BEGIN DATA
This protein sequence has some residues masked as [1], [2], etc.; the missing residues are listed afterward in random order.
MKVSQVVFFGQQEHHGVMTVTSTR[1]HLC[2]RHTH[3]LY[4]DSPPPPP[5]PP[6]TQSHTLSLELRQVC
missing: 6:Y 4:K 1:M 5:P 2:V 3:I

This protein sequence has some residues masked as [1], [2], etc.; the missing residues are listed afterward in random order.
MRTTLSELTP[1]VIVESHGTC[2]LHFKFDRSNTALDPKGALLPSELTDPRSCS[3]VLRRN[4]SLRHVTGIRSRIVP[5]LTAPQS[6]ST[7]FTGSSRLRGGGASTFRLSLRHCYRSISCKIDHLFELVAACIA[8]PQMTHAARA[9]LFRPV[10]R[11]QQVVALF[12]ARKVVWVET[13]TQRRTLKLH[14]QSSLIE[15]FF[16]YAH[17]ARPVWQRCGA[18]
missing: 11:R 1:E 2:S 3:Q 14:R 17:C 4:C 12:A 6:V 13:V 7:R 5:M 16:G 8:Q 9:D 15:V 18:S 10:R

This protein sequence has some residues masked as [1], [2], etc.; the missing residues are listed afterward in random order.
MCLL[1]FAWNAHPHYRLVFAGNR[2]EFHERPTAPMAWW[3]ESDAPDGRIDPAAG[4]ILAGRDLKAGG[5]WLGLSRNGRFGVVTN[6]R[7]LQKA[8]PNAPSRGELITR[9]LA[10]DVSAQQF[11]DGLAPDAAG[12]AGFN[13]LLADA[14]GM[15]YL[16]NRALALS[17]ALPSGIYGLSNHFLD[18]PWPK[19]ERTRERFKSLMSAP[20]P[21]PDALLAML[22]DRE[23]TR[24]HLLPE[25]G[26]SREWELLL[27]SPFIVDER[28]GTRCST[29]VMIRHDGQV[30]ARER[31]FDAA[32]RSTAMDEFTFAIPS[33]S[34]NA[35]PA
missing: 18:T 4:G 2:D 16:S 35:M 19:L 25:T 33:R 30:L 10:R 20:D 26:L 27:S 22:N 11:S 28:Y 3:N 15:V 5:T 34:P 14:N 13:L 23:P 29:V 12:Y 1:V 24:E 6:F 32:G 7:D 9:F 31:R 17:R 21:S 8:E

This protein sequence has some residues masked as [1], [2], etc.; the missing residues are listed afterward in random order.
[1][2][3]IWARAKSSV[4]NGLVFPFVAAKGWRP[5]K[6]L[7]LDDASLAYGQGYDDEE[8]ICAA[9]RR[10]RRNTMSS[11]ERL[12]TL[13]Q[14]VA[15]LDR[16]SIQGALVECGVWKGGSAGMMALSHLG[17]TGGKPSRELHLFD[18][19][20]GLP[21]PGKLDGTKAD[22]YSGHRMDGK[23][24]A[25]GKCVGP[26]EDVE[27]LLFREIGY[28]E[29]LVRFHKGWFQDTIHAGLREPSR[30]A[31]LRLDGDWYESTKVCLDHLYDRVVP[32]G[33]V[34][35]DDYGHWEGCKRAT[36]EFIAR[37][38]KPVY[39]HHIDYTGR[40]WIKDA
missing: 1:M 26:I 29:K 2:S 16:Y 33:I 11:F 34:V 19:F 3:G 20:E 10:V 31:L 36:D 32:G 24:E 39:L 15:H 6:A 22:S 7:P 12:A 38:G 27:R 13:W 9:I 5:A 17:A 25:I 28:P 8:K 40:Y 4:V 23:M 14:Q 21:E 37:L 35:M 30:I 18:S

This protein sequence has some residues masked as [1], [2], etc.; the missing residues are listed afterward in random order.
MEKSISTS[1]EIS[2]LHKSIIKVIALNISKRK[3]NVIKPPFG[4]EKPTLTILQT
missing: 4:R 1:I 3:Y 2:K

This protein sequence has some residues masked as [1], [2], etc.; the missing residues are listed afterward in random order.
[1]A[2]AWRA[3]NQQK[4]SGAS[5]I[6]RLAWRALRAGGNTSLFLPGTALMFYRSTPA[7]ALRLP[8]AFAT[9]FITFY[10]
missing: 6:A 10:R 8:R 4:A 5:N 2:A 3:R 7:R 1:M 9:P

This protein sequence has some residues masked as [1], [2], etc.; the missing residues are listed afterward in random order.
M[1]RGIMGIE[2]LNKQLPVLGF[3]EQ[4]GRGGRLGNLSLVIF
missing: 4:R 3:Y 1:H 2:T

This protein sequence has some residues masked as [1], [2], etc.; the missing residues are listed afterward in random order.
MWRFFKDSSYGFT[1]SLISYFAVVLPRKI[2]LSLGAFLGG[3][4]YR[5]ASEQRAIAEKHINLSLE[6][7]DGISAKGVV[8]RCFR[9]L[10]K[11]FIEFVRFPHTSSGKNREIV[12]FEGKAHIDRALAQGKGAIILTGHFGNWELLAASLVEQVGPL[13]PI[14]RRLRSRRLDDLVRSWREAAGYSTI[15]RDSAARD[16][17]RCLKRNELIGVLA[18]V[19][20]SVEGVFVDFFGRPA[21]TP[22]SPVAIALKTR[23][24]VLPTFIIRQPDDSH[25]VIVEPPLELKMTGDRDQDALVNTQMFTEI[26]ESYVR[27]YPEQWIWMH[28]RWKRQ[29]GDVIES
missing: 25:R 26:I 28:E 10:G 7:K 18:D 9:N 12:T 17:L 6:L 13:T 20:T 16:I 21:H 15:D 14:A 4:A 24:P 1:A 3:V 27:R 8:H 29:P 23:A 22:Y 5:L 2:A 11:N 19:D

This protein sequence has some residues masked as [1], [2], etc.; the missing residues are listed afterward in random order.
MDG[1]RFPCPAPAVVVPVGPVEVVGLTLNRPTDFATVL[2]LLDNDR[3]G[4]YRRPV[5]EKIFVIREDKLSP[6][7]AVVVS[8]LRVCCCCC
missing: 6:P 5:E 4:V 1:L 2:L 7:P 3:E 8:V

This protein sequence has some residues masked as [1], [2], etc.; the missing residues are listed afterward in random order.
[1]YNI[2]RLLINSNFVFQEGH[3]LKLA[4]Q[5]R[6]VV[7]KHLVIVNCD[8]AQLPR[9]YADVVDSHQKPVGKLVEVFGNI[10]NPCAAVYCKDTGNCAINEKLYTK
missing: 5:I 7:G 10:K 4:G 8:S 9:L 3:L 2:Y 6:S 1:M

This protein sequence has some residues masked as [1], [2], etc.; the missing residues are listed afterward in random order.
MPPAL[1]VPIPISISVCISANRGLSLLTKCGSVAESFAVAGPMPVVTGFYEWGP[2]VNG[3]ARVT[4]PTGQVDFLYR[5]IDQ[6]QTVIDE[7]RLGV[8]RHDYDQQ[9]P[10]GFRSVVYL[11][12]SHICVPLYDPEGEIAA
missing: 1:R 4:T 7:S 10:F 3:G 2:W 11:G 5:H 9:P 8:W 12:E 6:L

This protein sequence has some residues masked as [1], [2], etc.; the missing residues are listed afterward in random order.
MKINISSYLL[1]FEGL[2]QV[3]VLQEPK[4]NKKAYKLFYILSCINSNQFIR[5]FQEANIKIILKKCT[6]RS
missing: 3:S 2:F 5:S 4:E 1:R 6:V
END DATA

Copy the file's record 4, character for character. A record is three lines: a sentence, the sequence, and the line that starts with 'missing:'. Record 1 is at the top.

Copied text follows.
This protein sequence has some residues masked as [1], [2], etc.; the missing residues are listed afterward in random order.
[1][2][3]IWARAKSSV[4]NGLVFPFVAAKGWRP[5]K[6]L[7]LDDASLAYGQGYDDEE[8]ICAA[9]RR[10]RRNTMSS[11]ERL[12]TL[13]Q[14]VA[15]LDR[16]SIQGALVECGVWKGGSAGMMALSHLG[17]TGGKPSRELHLFD[18][19][20]GLP[21]PGKLDGTKAD[22]YSGHRMDGK[23][24]A[25]GKCVGP[26]EDVE[27]LLFREIGY[28]E[29]LVRFHKGWFQDTIHAGLREPSR[30]A[31]LRLDGDWYESTKVCLDHLYDRVVP[32]G[33]V[34][35]DDYGHWEGCKRAT[36]EFIAR[37][38]KPVY[39]HHIDYTGR[40]WIKDA
missing: 1:M 26:I 29:K 2:S 16:Y 33:I 11:F 34:V 19:F 3:G 20:E 10:V 31:L 36:D 32:G 24:E 39:L 15:H 6:A 22:S 7:P 12:A 38:G 27:R 13:W 9:I 5:A 17:A 25:I 28:P 8:K 40:Y 4:V 23:M 14:Q 21:E 37:L 35:M 30:I 18:S